Common Mistakes when Drafting Contracts

Here are the mistakes we see people make most often.

When a business enters into formal negotiations with another business or even an individual, it often results in an agreement in the form of a written contract. A contract is a binding legal document which sets out the terms both parties have agreed to and serves as a guide in fulfilling their obligations to one another. Some contracts may seem pointless as they may not even be reviewed after their initial signing--destined to sit in a drawer or file cabinet forevermore. However, disputes arise all too often, in which case having a written contract is of vital importance—one containing language which is clear, concise, and detailed.

Contract Drafting Tips

Read Standard forms carefully if you choose to use them

Standard forms are just that . . . standard, and if you choose to use one standard form for all of your contracts then you should make sure all of the language within it applies to your current circumstance. The use of a standard, one size fits all contract can land you in some hot water should any kind of dispute arise because each situation has its own set of variables.

More is not always better

It is common, in form contracts, for there to be far more verbiage than is needed. It seems that those who create these types of legal documents use superfluous language in order to impress laypersons who do not have the legal training required to interpret their meaning. This can sometimes lead to trouble if the unneeded language contradicts the meaningful language when the contract is read as a whole. Due to this, misinterpretation of what is being agreed upon is more likely to occur, giving rise to disputes.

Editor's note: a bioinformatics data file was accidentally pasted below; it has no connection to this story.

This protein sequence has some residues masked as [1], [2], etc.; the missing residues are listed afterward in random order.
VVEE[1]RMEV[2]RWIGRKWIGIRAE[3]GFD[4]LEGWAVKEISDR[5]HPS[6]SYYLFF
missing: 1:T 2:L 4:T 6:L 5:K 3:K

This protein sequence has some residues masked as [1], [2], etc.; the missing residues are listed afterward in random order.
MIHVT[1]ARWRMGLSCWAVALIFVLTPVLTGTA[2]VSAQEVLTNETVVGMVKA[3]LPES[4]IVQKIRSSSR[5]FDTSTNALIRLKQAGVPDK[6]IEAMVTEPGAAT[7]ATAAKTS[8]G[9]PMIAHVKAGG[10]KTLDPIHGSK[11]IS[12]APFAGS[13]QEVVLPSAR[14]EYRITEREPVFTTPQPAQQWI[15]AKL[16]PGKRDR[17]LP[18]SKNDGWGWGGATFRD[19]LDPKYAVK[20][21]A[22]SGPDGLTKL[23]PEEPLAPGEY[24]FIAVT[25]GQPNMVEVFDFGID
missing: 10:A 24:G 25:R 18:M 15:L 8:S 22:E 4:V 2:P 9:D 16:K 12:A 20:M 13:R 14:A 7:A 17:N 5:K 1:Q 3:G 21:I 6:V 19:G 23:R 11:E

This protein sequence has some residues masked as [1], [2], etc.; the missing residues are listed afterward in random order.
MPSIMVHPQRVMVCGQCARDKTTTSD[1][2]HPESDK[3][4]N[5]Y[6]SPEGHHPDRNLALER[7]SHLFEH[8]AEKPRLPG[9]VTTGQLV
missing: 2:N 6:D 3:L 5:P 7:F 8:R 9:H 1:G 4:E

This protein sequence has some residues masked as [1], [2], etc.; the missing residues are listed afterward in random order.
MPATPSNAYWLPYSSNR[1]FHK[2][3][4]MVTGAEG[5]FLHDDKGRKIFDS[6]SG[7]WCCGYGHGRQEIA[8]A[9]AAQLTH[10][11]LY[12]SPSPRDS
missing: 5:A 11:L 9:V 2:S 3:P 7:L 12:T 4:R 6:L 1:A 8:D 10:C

Avoid last minute inclusions

Last minute additions can cause serious problems particularly if you are under a time crunch because mistakes are more likely to occur. What may sound like a good addition may hinder the document when read as a whole. If you must make a last minute addition or modification, it is important to take the time to carefully analyze it and attempt to see it from the other party's perspective to determine the ways it might be taken differently. Another good practice is to write a note to the other party explaining the addition, the way you interpret it, and what you mean it to accomplish by the language. Then get their consent on your interpretation of the inclusion.

Proofread, proofread, proofread

We cannot stress this enough. Once you have finished drafting the contract, read it over carefully to make sure it is clear, accurate and free of grammatical errors and inconsistencies. Make sure the terms and conditions are clearly stated and if you can, have it reviewed by an experienced contract attorney. They can make recommendations and let you know if there are any potential weaknesses in it or missing language which would protect you from various situations which may arise.

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The attorneys at Gehres Law Group, P.C. can help with all of your drafting and review needs. Contact our experienced California business lawyers today to learn more or browse our website at

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